COVID-19 Cases are Spiking, But Why Not the Deaths?

By Dr. Brian Abrahams
RBC Capital Markets, LLC
Published July 24, 2020 | 3 min read

Dr. Brian Abrahams, RBC Capital Markets’ Co-Head of Biotechnology Research, explores the correlation between the COVID-19 infection rate and mortality rate.

As COVID-19 cases in many U.S. states like Florida and Texas are surging, the total U.S. case rates are doubling from the infection peaks seen in March and April. At the same time though, mortality is not nearly increasing at the same rate as infections. How can this phenomenon be reconciled? Dr. Brian Abrahams, our Co-Head of Biotechnology Research, shares five factors contributing to this trend from his research report “COVID-19 is Spiking, but Why Not the Deaths? Exploring the Implications” published on July 17, 2020. 


Disclosures and Disclaimers


1)

An intrinsic lag time and shifting methodologies may account for an apparent lower proportion of COVID-related deaths relative to the infection spike.

The median time course from symptom onset to death is roughly 15 days for individuals less than 65 years old. Administrative issues such as COVID-19 death certificates being coded by hand, a shift away from the CDC controlling the data, and different state reporting standards, can lead to a delay in counts ranging from one to eight weeks. With all those limitations, on average the data suggests that the time from diagnosis to recorded death is approximately three weeks.

2)

An increase in testing may capture previously unreported cases to some degree.

A greater quantity of tests has often been cited as an explanation for the apparent resurgence of the pandemic, along with expanded access to testing and contract tracing, general disease awareness, and increased detection of earlier infections and asymptomatic cases. However, daily testing capacity has only nearly doubled since June 1, while cases have increased more than three times in the same time frame. Therefore, it is unlikely to be the sole explanation for the lower apparent mortality rate.

3)

Lower-risk populations contracting the disease may blunt mortality.

Anecdotally, younger patients are more likely to be engaged in riskier close-contact activities, so it is possible that a majority of infections are within a demographic most likely to survive. However, this assumption is not necessarily ironclad. If presumably lower-risk individuals begin to spread the disease to higher-risk contacts (i.e., a family member with a pre-existing condition), this could contribute to a "second wave" of COVID-related hospitalizations and deaths.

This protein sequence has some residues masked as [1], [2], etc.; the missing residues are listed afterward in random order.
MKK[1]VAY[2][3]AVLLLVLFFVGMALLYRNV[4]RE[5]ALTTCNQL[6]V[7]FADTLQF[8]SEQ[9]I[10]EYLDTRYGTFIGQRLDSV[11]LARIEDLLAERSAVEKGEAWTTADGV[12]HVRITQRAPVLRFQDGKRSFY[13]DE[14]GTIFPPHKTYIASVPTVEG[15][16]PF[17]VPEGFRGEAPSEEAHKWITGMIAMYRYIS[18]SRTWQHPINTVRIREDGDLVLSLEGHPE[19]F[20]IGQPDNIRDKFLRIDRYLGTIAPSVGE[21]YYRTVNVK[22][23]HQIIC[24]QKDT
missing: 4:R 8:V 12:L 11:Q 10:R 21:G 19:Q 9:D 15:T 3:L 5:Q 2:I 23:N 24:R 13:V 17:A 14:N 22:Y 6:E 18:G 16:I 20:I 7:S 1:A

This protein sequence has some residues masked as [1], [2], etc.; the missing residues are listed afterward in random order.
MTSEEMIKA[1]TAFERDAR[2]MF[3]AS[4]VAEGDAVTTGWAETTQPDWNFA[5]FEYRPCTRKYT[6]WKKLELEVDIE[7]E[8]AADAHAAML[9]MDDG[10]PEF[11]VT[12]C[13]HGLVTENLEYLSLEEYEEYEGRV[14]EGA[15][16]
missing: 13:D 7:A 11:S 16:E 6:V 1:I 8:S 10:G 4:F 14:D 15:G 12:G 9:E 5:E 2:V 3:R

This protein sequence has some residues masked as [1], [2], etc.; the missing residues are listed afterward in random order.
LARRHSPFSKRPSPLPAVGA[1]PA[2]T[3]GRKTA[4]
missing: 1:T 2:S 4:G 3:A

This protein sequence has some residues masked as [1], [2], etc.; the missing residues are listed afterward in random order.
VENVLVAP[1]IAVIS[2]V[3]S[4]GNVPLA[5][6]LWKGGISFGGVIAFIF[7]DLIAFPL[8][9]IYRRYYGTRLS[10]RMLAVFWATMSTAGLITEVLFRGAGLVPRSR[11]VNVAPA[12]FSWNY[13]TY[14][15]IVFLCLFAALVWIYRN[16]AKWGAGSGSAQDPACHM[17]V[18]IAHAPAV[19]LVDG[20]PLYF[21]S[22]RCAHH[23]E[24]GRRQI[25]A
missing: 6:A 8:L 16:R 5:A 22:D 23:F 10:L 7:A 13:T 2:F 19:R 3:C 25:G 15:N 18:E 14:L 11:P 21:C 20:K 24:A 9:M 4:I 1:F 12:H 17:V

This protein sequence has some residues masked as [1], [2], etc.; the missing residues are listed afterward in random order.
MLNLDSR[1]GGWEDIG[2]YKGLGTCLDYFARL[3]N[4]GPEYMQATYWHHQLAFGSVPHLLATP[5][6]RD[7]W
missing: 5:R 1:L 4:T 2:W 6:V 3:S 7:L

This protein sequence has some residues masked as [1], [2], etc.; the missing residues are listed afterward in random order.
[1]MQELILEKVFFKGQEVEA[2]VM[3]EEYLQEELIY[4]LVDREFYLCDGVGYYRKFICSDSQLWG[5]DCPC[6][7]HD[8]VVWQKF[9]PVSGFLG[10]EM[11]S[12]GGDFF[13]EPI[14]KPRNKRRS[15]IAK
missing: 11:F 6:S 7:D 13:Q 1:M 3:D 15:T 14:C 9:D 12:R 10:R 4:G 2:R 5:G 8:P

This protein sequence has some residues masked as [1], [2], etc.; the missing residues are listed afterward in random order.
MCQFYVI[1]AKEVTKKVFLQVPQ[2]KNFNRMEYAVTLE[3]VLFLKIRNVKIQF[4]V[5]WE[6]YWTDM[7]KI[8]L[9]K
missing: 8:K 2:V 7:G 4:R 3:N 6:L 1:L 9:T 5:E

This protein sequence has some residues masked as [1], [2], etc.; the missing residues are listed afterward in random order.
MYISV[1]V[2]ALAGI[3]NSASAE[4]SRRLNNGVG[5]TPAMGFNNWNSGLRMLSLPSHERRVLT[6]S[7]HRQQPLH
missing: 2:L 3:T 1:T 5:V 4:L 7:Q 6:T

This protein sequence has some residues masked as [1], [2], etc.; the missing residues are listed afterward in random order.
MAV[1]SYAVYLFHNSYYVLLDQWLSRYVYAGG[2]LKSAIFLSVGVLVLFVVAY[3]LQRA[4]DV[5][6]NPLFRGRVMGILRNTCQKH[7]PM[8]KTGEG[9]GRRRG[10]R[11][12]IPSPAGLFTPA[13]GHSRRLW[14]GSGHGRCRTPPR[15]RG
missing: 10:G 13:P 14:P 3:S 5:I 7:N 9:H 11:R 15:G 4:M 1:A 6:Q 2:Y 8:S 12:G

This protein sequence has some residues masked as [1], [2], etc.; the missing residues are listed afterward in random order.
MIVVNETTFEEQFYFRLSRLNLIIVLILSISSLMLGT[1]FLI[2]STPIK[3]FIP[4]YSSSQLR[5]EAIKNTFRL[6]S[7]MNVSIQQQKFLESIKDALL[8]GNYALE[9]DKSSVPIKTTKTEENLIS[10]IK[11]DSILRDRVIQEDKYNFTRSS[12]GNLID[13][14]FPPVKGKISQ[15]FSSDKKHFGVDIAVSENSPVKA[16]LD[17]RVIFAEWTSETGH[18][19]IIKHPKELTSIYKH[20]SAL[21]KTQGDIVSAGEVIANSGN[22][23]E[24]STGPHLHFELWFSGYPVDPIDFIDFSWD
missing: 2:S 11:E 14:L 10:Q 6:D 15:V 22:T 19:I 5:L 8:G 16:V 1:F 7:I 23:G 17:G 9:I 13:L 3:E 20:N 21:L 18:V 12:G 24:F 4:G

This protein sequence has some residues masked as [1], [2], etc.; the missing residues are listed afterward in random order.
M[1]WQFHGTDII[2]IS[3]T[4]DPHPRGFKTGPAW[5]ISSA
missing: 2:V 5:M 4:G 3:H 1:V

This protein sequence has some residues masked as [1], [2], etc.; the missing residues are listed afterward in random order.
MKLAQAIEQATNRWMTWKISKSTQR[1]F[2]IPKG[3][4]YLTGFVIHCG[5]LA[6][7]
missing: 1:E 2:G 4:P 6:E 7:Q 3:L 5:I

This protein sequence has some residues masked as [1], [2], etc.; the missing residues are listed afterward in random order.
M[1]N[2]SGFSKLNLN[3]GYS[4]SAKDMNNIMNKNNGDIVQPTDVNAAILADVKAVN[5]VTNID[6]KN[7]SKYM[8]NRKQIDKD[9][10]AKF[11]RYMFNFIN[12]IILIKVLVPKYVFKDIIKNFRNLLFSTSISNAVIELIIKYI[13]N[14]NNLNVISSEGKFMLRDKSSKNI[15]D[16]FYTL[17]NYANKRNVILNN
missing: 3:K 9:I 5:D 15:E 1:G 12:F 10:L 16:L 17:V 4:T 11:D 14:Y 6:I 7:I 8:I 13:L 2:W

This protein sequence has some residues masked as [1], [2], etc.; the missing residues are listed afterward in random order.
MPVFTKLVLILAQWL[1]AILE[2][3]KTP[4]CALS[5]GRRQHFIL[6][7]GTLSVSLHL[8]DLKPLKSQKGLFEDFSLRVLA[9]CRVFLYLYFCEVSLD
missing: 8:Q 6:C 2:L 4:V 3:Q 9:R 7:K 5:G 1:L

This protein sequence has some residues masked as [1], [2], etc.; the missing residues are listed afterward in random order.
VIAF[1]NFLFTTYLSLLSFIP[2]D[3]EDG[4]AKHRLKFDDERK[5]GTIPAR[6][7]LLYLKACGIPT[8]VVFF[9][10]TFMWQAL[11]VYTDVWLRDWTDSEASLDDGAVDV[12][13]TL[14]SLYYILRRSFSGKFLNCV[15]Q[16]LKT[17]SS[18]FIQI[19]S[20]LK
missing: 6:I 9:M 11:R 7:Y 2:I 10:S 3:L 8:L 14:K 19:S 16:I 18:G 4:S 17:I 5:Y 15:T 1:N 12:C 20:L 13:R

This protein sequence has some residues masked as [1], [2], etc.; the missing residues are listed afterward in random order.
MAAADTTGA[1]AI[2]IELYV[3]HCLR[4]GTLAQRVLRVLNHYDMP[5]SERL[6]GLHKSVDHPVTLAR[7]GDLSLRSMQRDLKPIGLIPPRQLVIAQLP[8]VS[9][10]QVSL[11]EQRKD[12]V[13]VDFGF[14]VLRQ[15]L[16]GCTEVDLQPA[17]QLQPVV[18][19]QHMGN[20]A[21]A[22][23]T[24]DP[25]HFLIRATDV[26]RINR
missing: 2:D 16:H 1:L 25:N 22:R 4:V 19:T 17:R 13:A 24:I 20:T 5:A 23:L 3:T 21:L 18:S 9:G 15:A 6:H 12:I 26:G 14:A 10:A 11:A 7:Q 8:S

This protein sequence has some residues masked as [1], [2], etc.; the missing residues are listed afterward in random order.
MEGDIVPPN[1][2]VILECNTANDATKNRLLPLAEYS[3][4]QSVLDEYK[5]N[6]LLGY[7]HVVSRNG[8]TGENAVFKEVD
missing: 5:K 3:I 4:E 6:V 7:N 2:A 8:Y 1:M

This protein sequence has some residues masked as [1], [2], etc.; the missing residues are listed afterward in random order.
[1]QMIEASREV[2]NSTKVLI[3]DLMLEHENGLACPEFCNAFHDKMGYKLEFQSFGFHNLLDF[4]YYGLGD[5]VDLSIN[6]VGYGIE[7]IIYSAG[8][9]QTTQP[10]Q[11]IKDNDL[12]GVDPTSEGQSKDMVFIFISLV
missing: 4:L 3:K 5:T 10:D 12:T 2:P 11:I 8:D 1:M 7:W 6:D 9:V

Distribution of COVID-19 infections by age over time
4)

New treatment options, such as Remdesivir, are having a modest but real effect.

In a randomized controlled trial by the National Institute of Allergy and Infectious Diseases, Remdesivir was shown to accelerate recovery by 32% and reduce mortality by 30%. Although modest, these effects are real and could contribute to a noticeable reduction in mortality on a population level. But is there enough Remdesivir to go around? We estimate there could be a meaningful supply shortage in July through September before production catches up to demand by October and through the winter months.

Continue to see challenging remdesivir supply constraints (Updated July 17, 2020)
5)

The potential for viral mutations attenuate disease severity.

There is convincing scientific evidence that SARS-COV-2 has mutated, with the D614G mutation in the spike protein being increasingly prevalent. Studies of this mutation have shown that it increases infectivity nine-fold in the lab, and there is clear evidence that the D614G mutation is more prevalent in newer outbreaks than from the start of the pandemic. While so far there is no evidence that this mutation is deadlier, the virus can accumulate additional mutations with unknown functions, so it will be important to continue to monitor this.

Dr. Brian Abrahams authored the research report “COVID-19 is Spiking, but Why Not the Deaths? Exploring the Implications” published on July 17, 2020. For more information about the full report, please contact your RBC sales representative.


Dr. Brian Abrahams

Dr. Brian Abrahams
Co-Head of Biotechnology Research,
RBC Capital Markets, LLC


BiotechnologyCOVID-19CoronavirusHealthcare